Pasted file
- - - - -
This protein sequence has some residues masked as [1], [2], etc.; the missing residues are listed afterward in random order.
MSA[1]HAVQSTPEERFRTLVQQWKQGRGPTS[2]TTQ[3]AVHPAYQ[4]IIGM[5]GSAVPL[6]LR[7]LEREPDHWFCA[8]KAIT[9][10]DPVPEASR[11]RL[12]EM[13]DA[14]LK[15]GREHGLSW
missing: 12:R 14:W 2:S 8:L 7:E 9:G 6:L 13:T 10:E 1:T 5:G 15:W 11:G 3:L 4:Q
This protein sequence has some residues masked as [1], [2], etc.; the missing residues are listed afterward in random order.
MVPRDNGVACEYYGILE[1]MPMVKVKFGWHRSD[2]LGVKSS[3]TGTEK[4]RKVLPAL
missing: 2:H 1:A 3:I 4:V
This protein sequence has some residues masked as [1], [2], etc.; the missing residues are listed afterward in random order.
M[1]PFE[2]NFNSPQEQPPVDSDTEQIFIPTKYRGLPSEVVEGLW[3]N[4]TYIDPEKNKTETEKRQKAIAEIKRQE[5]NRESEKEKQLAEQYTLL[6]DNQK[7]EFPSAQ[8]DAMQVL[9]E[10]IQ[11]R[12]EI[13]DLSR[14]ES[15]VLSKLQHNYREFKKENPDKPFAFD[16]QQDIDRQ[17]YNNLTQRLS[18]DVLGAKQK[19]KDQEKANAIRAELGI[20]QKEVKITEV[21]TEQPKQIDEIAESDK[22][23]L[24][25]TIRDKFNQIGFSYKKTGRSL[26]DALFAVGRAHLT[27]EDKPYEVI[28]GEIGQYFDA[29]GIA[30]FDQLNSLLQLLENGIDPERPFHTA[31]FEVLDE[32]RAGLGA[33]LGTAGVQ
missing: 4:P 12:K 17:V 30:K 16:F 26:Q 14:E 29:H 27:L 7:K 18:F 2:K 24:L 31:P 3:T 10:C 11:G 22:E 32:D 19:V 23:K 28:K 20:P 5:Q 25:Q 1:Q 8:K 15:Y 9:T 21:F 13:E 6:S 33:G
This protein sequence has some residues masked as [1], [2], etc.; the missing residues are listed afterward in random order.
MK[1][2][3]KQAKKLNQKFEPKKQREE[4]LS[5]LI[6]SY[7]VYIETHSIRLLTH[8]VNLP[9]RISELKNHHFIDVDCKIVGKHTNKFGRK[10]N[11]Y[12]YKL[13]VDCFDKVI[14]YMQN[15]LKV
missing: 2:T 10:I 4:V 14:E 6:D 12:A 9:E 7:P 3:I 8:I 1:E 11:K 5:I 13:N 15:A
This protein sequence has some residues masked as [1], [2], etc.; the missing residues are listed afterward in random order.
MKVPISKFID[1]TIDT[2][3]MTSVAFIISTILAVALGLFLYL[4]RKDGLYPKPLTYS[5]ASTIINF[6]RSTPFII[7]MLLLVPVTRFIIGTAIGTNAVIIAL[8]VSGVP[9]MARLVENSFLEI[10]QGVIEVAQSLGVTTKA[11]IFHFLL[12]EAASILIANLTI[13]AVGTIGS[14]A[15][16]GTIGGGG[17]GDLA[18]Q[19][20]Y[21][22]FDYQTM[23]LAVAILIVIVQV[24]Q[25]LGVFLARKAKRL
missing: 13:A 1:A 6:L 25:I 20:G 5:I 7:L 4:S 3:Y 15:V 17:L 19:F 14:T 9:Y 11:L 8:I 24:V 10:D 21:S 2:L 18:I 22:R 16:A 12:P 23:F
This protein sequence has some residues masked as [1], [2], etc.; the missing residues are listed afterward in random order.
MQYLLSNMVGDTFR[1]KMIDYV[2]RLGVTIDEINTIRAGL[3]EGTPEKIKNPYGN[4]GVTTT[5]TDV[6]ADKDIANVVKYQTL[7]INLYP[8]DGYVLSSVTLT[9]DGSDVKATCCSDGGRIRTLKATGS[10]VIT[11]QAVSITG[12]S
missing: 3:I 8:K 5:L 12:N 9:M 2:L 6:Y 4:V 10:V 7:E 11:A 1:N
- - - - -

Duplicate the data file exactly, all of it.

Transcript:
This protein sequence has some residues masked as [1], [2], etc.; the missing residues are listed afterward in random order.
MSA[1]HAVQSTPEERFRTLVQQWKQGRGPTS[2]TTQ[3]AVHPAYQ[4]IIGM[5]GSAVPL[6]LR[7]LEREPDHWFCA[8]KAIT[9][10]DPVPEASR[11]RL[12]EM[13]DA[14]LK[15]GREHGLSW
missing: 12:R 14:W 2:S 8:L 7:E 9:G 6:L 13:T 10:E 1:T 5:G 15:W 11:G 3:L 4:Q
This protein sequence has some residues masked as [1], [2], etc.; the missing residues are listed afterward in random order.
MVPRDNGVACEYYGILE[1]MPMVKVKFGWHRSD[2]LGVKSS[3]TGTEK[4]RKVLPAL
missing: 2:H 1:A 3:I 4:V
This protein sequence has some residues masked as [1], [2], etc.; the missing residues are listed afterward in random order.
M[1]PFE[2]NFNSPQEQPPVDSDTEQIFIPTKYRGLPSEVVEGLW[3]N[4]TYIDPEKNKTETEKRQKAIAEIKRQE[5]NRESEKEKQLAEQYTLL[6]DNQK[7]EFPSAQ[8]DAMQVL[9]E[10]IQ[11]R[12]EI[13]DLSR[14]ES[15]VLSKLQHNYREFKKENPDKPFAFD[16]QQDIDRQ[17]YNNLTQRLS[18]DVLGAKQK[19]KDQEKANAIRAELGI[20]QKEVKITEV[21]TEQPKQIDEIAESDK[22][23]L[24][25]TIRDKFNQIGFSYKKTGRSL[26]DALFAVGRAHLT[27]EDKPYEVI[28]GEIGQYFDA[29]GIA[30]FDQLNSLLQLLENGIDPERPFHTA[31]FEVLDE[32]RAGLGA[33]LGTAGVQ
missing: 4:P 12:K 17:V 30:K 16:F 26:Q 14:E 29:H 27:L 7:K 18:F 2:K 24:L 31:P 3:T 10:C 11:G 22:E 32:D 19:V 23:K 28:K 20:P 5:Q 25:Q 1:Q 8:K 15:Y 9:T 21:F 13:E 6:S 33:G
This protein sequence has some residues masked as [1], [2], etc.; the missing residues are listed afterward in random order.
MK[1][2][3]KQAKKLNQKFEPKKQREE[4]LS[5]LI[6]SY[7]VYIETHSIRLLTH[8]VNLP[9]RISELKNHHFIDVDCKIVGKHTNKFGRK[10]N[11]Y[12]YKL[13]VDCFDKVI[14]YMQN[15]LKV
missing: 2:T 10:I 4:V 14:E 6:D 12:A 9:E 7:P 3:I 8:I 1:E 11:K 5:I 13:N 15:A
This protein sequence has some residues masked as [1], [2], etc.; the missing residues are listed afterward in random order.
MKVPISKFID[1]TIDT[2][3]MTSVAFIISTILAVALGLFLYL[4]RKDGLYPKPLTYS[5]ASTIINF[6]RSTPFII[7]MLLLVPVTRFIIGTAIGTNAVIIAL[8]VSGVP[9]MARLVENSFLEI[10]QGVIEVAQSLGVTTKA[11]IFHFLL[12]EAASILIANLTI[13]AVGTIGS[14]A[15][16]GTIGGGG[17]GDLA[18]Q[19][20]Y[21][22]FDYQTM[23]LAVAILIVIVQV[24]Q[25]LGVFLARKAKRL
missing: 13:A 1:A 6:L 25:I 20:G 5:I 7:L 4:S 3:Y 15:V 17:L 19:F 14:T 9:Y 11:L 8:I 24:V 10:D 21:S 2:L 18:I 22:R 16:A 12:P 23:F
This protein sequence has some residues masked as [1], [2], etc.; the missing residues are listed afterward in random order.
MQYLLSNMVGDTFR[1]KMIDYV[2]RLGVTIDEINTIRAGL[3]EGTPEKIKNPYGN[4]GVTTT[5]TDV[6]ADKDIANVVKYQTL[7]INLYP[8]DGYVLSSVTLT[9]DGSDVKATCCSDGGRIRTLKATGS[10]VIT[11]QAVSITG[12]S
missing: 3:I 8:K 5:L 12:N 9:M 2:L 6:Y 4:V 10:V 7:E 11:A 1:N